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Back in April, I had a bitchfest about Tiny Farm and raged about its pay-or-wait model. After a few months of expanding the farm, buying more animals and mastering them, I found that it’s definitely one of the more playable freemium titles.
One of the biggest criticisms about anything freemium is that the developer does things that limit your gameplay experience such as restricting inventory size and doing various other things that basically goad you into buying into their IAP feature.
Believe it or not, Tiny Farm is quite the exception to this. The reasons are these:
- There’s nothing that delays or obstructs your enjoyment of the game or tests your patience like Rule the Kingdom, for example, where you have to wait and wait and wait for your hitpoints to replenish before you can continue on with a mission without fear of dying from a single enemy attack. (A wait and play RPG/town-management mix is pretty disgusting, if you think about it.)
- There’s no need to rely on special currency (re: Bells) to expand your farm as the regular currency does the job. In comparison to a game like Tiny Tower where you have to keep pumping in Tower Bux to increase store stock, this is a pretty generous design. Even base animals that can only be purchased with Bells can be obtained through a Ranger and gold. (I’m not sure if the same could be said about the recent Talking Animal additions like the Talking Hampshire, however.)
Of course, there are still many things that require Bells but a Christmas Tree or Bell Tree churns out Bells at a regular pace — albeit a rather slow one. Levelling up and mastering animals can also net you some Bells. You will have to save up immensely to afford anything that costs 50 Bells and beyond though. Well, there ARE those Tapjoy offers too. :3
Anyway, here’s what my farm currently looks like. I have about 3 pages of animals in the barn too but since I’m aiming to make a sheep and alpaca-only farm, I have no need to place them all onto the field. (And it’s not like I can since I can only fit a max of 23 animals right now.) There’s non-woolly animals on the range too because I’ve yet to master them.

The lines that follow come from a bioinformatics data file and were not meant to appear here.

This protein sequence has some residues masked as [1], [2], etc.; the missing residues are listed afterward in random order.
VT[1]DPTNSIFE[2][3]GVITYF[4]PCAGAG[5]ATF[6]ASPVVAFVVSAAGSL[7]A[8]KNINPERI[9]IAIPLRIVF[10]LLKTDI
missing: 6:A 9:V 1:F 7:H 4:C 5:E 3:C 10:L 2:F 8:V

Oops. I forgot I wrote a status update at the end of April too. ^o^~ https://koukoupuffs.wordpress.com/2012/04/30/tiny-farm-update/
It’s been a week since I first started playing one of Com2uS’ money-eating, wait & play games. As mentioned in an earlier post, I typically avoid these kinds of games since I know how they work; many things are cheap and have low wait times at the beginning, but as you expand your farm/building/town/street/whatever, wait times grow exponentially and the costs to purchase anything with in-game currency will skyrocket. Of course, making the virtual money necessary to afford such purchases may take several hours to several days unless you use a credit card.
If you think about it, it’s an ingenius business model since it exploits people’s impatience and desires. Sadly, I believe such exploitation is here to stay because players are giving developers the message that they’re fine with giving them money over and over just to maintain a virtual playground. After all, 99 cents for 1000 pieces of gold is doable, right? Everyone with some sort of job or allowance can afford that. But 99 cents x 50 purchases is $49.50! Is the game actually worth that much? Obviously, it is to some people. 😦
Anyway, back to the real reason for this post!